HAROLD EDGERTON on view at Jane Corkin Gallery (179 John) until June 30. 416-979-1980. Rating: NNNNN
anyone who cares about photography must see Jane Corkin's show of vintage prints by Harold Edgerton.
By inventing the stroboscope in 1931 and then spending the rest of his life (he died in 1990) scientifically testing the potential of strobe lighting, this electrical engineer and MIT prof literally revolutionized the photographic medium.
Stobes are the single most common form of flash lighting used by professional photographers today. The fact that Edgerton's other patents include early underwater cameras (he worked extensively with Jacques Cousteau) seems almost trivial by comparison. Strobe lighting is so important that it's exceptional when a photographer chooses to use some other type of artificial light source.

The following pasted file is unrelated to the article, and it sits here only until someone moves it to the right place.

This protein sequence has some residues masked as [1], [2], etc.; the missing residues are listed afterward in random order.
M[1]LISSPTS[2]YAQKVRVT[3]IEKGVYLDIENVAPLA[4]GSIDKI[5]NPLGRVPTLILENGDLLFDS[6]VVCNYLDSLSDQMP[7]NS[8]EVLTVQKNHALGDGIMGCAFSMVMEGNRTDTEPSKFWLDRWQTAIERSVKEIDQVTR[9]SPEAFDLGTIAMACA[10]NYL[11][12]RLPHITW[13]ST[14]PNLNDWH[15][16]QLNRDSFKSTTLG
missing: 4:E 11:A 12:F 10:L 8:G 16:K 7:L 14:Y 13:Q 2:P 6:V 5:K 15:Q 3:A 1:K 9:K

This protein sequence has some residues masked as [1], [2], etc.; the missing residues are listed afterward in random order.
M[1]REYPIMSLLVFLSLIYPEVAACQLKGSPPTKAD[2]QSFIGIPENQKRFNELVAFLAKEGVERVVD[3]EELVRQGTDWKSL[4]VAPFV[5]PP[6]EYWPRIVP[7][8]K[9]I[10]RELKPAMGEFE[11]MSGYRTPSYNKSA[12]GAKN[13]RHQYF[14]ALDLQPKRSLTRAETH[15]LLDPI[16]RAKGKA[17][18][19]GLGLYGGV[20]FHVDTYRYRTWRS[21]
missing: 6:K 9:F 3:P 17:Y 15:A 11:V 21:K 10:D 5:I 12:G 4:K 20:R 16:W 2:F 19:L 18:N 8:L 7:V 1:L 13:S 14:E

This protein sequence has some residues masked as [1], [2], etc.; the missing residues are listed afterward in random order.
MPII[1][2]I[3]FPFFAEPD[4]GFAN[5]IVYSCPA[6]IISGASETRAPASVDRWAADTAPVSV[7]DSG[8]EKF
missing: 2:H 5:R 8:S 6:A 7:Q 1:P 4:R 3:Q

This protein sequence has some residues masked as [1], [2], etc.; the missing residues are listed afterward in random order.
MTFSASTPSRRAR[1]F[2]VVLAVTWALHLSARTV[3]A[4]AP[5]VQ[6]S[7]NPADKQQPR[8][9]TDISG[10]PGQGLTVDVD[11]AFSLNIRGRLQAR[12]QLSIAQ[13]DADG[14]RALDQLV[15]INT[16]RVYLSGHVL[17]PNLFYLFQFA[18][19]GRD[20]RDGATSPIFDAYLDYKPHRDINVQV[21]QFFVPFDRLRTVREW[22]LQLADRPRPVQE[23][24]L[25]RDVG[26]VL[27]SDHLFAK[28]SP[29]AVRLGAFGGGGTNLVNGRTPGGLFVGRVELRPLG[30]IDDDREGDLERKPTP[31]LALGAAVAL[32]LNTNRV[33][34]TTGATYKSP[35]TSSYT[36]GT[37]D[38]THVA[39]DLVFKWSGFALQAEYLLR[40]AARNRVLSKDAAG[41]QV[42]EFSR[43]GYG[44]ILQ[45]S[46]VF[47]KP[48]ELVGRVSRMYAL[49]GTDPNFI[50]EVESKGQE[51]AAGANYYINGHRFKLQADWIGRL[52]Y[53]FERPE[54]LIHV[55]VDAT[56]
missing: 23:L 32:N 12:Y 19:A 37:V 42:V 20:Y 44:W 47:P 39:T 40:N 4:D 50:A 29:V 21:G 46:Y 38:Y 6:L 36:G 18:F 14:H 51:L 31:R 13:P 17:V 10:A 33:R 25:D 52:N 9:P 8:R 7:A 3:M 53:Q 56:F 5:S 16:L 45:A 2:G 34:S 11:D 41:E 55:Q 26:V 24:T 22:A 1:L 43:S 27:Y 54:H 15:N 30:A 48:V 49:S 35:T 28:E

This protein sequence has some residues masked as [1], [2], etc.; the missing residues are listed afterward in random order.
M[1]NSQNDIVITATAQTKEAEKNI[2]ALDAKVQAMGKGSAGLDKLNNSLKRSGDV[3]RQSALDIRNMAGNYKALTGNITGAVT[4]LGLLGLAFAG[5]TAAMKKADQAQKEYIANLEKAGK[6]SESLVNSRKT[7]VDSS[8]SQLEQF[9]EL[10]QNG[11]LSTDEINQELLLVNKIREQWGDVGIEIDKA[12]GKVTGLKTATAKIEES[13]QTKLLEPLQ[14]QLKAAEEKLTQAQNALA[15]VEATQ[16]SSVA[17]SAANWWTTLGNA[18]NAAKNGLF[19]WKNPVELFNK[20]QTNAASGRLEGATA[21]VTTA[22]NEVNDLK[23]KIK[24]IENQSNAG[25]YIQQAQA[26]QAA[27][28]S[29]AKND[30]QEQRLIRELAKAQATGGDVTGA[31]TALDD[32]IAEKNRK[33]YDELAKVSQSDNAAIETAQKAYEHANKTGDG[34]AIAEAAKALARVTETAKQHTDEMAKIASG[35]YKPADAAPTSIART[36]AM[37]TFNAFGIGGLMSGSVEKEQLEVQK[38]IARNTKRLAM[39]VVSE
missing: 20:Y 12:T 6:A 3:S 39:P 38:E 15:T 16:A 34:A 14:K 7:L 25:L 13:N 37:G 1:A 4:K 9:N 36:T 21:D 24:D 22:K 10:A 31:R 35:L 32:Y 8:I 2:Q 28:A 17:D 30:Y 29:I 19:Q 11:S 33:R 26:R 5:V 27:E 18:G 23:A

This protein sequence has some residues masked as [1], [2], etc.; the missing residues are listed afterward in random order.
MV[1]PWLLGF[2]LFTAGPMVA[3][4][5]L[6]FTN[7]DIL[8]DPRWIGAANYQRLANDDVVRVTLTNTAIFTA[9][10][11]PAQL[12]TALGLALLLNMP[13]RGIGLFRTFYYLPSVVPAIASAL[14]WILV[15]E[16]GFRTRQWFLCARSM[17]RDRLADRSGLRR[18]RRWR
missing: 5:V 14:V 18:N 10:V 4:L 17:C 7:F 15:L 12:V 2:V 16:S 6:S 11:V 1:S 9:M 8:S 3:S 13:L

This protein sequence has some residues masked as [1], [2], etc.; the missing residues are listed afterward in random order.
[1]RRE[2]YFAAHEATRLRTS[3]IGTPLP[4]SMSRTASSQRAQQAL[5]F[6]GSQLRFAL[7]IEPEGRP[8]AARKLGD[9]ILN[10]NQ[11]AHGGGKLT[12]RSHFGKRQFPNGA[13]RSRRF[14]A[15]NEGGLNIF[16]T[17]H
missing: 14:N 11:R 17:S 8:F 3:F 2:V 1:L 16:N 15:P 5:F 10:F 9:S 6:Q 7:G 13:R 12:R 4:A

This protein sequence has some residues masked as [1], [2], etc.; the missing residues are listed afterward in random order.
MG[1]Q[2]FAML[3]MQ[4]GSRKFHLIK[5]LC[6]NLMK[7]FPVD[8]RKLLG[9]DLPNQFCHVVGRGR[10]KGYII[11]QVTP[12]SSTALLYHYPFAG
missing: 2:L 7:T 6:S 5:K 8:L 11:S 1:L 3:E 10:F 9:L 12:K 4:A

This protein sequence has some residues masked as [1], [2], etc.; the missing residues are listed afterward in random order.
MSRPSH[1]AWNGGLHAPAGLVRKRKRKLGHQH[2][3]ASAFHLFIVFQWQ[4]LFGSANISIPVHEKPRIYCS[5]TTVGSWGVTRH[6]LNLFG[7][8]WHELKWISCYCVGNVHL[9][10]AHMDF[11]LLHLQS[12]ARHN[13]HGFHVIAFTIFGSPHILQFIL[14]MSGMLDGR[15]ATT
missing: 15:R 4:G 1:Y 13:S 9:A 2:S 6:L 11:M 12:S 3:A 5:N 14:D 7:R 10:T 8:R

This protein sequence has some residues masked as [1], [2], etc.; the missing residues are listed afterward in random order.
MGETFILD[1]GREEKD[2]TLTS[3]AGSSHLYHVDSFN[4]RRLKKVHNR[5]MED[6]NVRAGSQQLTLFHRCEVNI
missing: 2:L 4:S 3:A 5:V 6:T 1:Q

Edgerton's signed and dated prints would be of enormous art historical interest even if they lacked aesthetic appeal. But while he maintained that he was a scientist rather than an artist, his famous multi-flash photos showing the nautilus form of Densmore Shute or Bobby Jones's golf swing or the single flash images of a milk drop coronet or a bullet passing through an apple reveal that he understood Modernism as clearly as he did his scientific discipline.